Inktober 2019 Day 18

After the relatively complex last few days, I decided to do a few simple drawings.  Today’s is very straightforward, with a relatively ordinary composition of two figures facing each other in an over-the-shoulder perspective.  I’ve not drawn a lot of backs lately (funny how faces tend to be more interesting), but this one was done in a simple enough style that it didn’t strike me as particularly challenging.  Playing with the proportions to communicate that I was drawing a child were a little fun though.

The prompt for today is “Misfit,” and I thought primarily of Rahne Sinclair, one of the original members of the New Mutants who has the power to transition at will between the forms of a human girl and a wolf.  Rahne had a very strict religious upbringing in a fundamentalist Scots Presbyterian community, so she’s spent most of her life processing and extricating the internalized self loathing her religious community instilled in her for being a mutant.  Combined with that is Rahne’s early portrayal as a child whose powers manifested unusual physical traits, specifically her inability to grow long hair.  She’s an extremely feminine character (her primary fantasy as an adolescent was to be a fairy tale princess) who for a long time was denied the basic visual markers of femininity.  There’s a fair bit of text surrounding Rahne’s adolescence that codes her in ways that evoke transgender identity: the rejection by her fundamentalist community, the aspiration to explicit feminine presentation despite the limitations of her body, the euphoria she experiences in her wolf form compared with the doubts of her human mind as a stand in for body dysphoria in general.  It’s no wonder that Matthew Rosenberg chose to use her as the subject of a scene in his recent Uncanny X-Men run that carries the trappings of a trans panic murder (much has been said about the general insensitivity of the scene itself elsewhere).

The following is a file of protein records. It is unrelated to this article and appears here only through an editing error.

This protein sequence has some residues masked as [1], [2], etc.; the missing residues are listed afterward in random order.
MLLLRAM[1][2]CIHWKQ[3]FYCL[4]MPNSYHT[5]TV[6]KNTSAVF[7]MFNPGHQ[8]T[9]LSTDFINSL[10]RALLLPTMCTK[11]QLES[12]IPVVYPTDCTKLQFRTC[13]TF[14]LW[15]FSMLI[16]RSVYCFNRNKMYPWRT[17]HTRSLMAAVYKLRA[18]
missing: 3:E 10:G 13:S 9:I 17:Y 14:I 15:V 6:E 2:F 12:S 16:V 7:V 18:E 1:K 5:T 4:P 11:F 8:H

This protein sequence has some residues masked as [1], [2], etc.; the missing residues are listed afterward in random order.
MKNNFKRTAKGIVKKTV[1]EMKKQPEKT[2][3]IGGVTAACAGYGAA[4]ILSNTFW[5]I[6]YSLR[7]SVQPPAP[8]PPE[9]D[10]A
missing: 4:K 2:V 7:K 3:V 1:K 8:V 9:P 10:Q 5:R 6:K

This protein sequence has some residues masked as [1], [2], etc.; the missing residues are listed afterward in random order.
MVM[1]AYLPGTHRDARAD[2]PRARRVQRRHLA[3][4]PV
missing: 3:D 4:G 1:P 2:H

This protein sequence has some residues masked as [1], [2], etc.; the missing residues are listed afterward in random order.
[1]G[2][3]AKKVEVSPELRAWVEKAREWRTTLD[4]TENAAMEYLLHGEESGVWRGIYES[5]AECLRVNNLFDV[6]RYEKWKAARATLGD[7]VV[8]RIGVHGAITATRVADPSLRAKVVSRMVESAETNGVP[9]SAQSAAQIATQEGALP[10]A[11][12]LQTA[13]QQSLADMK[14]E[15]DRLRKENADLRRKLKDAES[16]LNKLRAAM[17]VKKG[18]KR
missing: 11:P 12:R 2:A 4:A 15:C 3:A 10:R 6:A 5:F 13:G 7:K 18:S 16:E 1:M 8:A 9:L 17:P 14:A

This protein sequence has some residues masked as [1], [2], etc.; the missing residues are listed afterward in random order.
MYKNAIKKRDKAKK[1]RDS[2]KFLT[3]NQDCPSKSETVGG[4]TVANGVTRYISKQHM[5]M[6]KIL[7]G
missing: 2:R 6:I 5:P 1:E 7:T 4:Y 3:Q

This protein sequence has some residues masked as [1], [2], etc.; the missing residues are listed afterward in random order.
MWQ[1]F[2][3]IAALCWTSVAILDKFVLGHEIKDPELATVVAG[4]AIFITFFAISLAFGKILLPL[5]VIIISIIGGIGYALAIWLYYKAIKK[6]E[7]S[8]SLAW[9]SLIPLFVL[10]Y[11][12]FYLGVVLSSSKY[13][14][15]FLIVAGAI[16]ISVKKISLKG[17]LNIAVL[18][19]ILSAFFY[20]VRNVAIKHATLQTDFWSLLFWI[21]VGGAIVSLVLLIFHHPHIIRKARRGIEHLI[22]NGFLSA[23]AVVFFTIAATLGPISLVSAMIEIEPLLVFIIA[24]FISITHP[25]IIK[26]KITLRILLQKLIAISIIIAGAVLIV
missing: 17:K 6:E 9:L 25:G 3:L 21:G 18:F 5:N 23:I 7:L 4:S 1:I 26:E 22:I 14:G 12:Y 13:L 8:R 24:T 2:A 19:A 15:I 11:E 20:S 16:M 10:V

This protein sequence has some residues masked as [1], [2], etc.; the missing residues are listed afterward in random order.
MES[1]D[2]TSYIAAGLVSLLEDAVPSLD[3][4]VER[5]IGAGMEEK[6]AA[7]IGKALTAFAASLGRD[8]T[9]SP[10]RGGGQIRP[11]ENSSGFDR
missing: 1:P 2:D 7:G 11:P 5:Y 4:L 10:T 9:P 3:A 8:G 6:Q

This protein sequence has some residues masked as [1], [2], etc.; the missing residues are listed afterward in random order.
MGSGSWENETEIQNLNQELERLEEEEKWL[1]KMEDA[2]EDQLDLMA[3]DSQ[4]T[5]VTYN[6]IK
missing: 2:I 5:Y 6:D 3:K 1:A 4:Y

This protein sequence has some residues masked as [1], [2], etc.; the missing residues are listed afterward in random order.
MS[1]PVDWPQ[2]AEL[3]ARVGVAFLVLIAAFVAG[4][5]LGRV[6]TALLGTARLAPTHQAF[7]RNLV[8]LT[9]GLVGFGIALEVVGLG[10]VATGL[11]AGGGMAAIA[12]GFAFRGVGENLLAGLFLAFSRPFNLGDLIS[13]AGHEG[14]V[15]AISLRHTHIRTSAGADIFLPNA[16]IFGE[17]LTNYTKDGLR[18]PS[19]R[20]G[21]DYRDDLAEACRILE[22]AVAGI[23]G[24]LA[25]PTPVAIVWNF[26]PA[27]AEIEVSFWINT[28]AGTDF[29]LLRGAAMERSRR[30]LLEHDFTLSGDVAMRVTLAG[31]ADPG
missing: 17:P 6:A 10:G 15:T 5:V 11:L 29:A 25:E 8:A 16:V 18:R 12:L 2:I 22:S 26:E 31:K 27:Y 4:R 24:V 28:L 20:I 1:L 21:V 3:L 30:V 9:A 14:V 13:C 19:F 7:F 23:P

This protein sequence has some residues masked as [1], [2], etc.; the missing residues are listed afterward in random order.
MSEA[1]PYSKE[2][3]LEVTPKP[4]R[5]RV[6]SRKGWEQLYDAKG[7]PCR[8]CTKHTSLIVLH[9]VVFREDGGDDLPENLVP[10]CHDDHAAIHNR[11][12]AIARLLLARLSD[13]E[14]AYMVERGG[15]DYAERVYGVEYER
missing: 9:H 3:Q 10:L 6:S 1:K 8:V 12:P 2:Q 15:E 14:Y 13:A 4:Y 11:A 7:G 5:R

That was a lot of thoughts for a simple drawing, I guess.  Sometimes I suppose the ideas end up being more complex than the execution.






Inktober 2019 Day 2

Another day, another sketch!  I’m really enjoying the practice that I’m getting doing all this on-demand drawing at this point.  I expect I will be feeling a little differently the longer this streak goes on.  For now though, let’s just focus on the positive.

The theme for today was “Mindless,” so I decided that I’d do a combination sketch of two characters who go at the concept from different angles.  The primary subject is Xi’an Coy Manh, Karma, of the New Mutants, and the secondary one is Santo Vacarro, Rockslide, of one of the younger X-Men teams.  Karma’s mutant power allows her to possess people (it’s a very specific form of telepathy), while Rockslide is actually a psionic metamorph.  His powers originally manifested as his body turning into mobile stone, but it was eventually discovered that he’s actually become a disembodied psychic entity who telekinetically wills a body into existence for himself.  His head is literally full of rocks.